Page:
You wind up with something like this:

Found 1 MAC(s): 
  0_x  1_x               2        3 normalized_mac                0_y       1_y Exist
8   *  700  0050.5680.6564  dynamic   005056806564  00:50:56:80:65:64  vlan-700  both


22 MAC(s) MISSING: 
    0_x  1_x               2        3 normalized_mac                0_y       1_y       Exist
0     *   98  0008.e3ff.fd8c  dynamic   0008e3fffd8c                NaN       NaN   left_only
1     *  704  0008.e3ff.fd8c  dynamic   0008e3fffd8c                NaN       NaN   left_only
2     *  699  0008.e3ff.fd8c  dynamic   0008e3fffd8c                NaN       NaN   left_only
3     *   98  0050.5684.5b01  dynamic   005056845b01                NaN       NaN   left_only
4     *   99  0000.0000.0100  dynamic   000000000100                NaN       NaN   left_only
5     *  750  a025.b5f2.5000  dynamic   a025b5f25000                NaN       NaN   left_only
6     *  750  a025.b5f2.5004  dynamic   a025b5f25004                NaN       NaN   left_only
7     *  700  0050.5680.5f61  dynamic   005056805f61                NaN       NaN   left_only
9     *  700  0050.5684.5f2f  dynamic   005056845f2f                NaN       NaN   left_only
10    *  700  0050.5684.cca7  dynamic   00505684cca7                NaN       NaN   left_only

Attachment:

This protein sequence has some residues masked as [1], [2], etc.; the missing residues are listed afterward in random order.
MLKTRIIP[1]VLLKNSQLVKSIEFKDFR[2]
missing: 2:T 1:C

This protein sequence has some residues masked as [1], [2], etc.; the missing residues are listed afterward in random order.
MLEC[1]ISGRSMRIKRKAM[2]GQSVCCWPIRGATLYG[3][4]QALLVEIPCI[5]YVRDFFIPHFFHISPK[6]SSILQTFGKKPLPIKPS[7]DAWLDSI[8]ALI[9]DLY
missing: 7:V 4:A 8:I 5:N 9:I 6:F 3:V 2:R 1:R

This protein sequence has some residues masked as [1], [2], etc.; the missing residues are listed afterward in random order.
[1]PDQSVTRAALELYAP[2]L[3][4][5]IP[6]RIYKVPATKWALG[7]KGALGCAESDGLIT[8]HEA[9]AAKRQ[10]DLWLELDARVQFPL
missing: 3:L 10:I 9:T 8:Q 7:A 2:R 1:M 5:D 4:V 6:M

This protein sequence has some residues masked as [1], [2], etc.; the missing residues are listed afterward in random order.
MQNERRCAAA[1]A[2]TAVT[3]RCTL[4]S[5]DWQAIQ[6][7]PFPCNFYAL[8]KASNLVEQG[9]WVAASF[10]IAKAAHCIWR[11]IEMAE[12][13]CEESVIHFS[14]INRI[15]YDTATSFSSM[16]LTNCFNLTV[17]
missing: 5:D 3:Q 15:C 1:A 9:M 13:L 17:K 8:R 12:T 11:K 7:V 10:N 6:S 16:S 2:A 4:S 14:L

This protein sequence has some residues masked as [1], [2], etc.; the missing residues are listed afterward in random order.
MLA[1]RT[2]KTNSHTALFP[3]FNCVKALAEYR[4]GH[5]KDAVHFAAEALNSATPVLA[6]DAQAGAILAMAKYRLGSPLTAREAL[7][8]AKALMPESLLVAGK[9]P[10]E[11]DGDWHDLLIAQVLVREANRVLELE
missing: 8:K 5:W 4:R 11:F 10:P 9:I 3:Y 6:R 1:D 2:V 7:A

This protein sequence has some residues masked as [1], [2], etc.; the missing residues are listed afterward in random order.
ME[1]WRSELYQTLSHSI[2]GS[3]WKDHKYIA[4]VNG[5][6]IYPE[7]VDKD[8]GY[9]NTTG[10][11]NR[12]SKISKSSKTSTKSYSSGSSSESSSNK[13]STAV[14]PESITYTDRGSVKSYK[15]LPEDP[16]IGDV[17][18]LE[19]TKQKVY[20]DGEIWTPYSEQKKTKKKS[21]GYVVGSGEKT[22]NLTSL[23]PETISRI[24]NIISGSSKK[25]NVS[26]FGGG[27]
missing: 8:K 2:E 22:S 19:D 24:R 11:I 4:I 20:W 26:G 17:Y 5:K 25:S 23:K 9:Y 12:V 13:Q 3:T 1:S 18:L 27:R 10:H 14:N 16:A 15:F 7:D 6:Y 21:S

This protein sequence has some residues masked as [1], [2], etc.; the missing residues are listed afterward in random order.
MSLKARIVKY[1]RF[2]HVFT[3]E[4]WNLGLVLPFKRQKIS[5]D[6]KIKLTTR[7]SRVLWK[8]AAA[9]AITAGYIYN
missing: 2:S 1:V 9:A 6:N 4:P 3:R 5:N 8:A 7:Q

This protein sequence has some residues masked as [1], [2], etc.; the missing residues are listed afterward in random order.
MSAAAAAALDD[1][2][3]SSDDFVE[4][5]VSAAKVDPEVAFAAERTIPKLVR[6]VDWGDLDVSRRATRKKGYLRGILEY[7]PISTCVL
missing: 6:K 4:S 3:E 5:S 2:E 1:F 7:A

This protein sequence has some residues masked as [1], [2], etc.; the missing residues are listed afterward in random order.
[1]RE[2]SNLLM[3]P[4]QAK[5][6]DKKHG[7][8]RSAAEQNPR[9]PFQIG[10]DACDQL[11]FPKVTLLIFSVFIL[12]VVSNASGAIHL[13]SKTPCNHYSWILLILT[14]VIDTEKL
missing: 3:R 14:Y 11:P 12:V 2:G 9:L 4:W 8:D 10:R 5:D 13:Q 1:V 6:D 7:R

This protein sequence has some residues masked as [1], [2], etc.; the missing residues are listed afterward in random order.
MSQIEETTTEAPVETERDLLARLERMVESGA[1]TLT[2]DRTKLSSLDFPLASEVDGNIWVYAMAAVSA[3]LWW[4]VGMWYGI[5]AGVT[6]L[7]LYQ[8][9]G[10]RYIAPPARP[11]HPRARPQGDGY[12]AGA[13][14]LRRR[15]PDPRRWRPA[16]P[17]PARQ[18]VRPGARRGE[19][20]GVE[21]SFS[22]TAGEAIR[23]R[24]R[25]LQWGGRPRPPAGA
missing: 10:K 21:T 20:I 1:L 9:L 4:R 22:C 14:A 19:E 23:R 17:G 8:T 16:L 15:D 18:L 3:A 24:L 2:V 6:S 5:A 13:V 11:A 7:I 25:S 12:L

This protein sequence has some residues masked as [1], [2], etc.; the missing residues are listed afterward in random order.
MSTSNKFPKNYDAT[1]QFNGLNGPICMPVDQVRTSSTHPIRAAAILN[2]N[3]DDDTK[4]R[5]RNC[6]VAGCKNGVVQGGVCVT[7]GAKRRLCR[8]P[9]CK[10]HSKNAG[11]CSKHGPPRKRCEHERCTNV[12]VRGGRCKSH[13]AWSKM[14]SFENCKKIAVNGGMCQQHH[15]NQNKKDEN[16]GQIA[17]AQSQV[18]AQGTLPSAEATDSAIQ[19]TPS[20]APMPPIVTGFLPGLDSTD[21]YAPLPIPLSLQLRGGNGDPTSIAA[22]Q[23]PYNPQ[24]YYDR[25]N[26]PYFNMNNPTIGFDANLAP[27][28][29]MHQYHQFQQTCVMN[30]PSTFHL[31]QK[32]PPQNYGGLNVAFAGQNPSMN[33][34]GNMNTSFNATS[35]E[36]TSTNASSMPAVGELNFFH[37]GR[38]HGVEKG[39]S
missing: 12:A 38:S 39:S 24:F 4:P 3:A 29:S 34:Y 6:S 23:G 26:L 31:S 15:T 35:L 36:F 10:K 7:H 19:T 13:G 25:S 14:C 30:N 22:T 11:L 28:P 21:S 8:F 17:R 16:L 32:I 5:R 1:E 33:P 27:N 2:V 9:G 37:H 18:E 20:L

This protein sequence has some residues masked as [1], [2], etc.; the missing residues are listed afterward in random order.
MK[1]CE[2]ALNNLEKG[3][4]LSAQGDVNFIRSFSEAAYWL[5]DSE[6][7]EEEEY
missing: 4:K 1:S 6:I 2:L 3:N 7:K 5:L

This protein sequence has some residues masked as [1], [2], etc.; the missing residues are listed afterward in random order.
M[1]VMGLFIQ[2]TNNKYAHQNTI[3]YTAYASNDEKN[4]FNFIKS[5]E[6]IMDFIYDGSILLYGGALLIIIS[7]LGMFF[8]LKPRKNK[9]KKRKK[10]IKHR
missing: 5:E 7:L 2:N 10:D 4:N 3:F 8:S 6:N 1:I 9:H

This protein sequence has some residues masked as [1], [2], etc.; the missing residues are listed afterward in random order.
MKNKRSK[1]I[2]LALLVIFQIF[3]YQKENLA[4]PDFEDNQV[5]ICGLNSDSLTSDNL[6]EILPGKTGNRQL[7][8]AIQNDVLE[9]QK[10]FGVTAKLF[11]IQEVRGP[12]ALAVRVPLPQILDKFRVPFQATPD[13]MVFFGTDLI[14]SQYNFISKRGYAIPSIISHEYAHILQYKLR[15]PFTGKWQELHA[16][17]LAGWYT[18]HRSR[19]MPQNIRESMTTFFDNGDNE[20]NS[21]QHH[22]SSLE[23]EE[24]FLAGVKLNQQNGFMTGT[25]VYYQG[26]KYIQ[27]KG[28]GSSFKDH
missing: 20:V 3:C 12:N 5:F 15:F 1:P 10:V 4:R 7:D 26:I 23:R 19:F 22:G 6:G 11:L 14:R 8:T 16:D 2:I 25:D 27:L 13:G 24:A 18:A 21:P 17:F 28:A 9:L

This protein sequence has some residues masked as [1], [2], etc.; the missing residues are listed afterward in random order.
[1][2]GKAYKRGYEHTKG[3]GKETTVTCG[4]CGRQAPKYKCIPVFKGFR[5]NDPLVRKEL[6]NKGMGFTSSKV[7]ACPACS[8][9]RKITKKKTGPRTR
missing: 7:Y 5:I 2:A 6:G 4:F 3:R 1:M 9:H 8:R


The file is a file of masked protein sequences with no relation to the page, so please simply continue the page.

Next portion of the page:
11    *  700  0050.5684.d66e  dynamic   00505684d66e                NaN       NaN   left_only
12    *  700  80e0.1d37.1e18  dynamic   80e01d371e18                NaN       NaN   left_only
13    *  700  80e0.1d37.1e1e  dynamic   80e01d371e1e                NaN       NaN   left_only
14    +  700  80e0.1d37.2b7c  dynamic   80e01d372b7c                NaN       NaN   left_only
15    *  700  80e0.1d37.2b82  dynamic   80e01d372b82                NaN       NaN   left_only
16    +  700  e4aa.5dac.81f6  dynamic   e4aa5dac81f6                NaN       NaN   left_only
17    *  700  e4aa.5dac.81f7  dynamic   e4aa5dac81f7                NaN       NaN   left_only
18    *  699  02a0.98d3.71f5  dynamic   02a098d371f5                NaN       NaN   left_only
19  NaN  NaN             NaN      NaN   425dbcc40000  42:5D:BC:C4:00:00  vlan-123  right_only
20  NaN  NaN             NaN      NaN   425dbcc40000  42:5D:BC:C4:00:00  vlan-121  right_only
21  NaN  NaN             NaN      NaN   425dbcc40000  42:5D:BC:C4:00:00  vlan-125  right_only
22  NaN  NaN             NaN      NaN   425dbcc40000  42:5D:BC:C4:00:00  vlan-127  right_only


============== SUMMARY ==============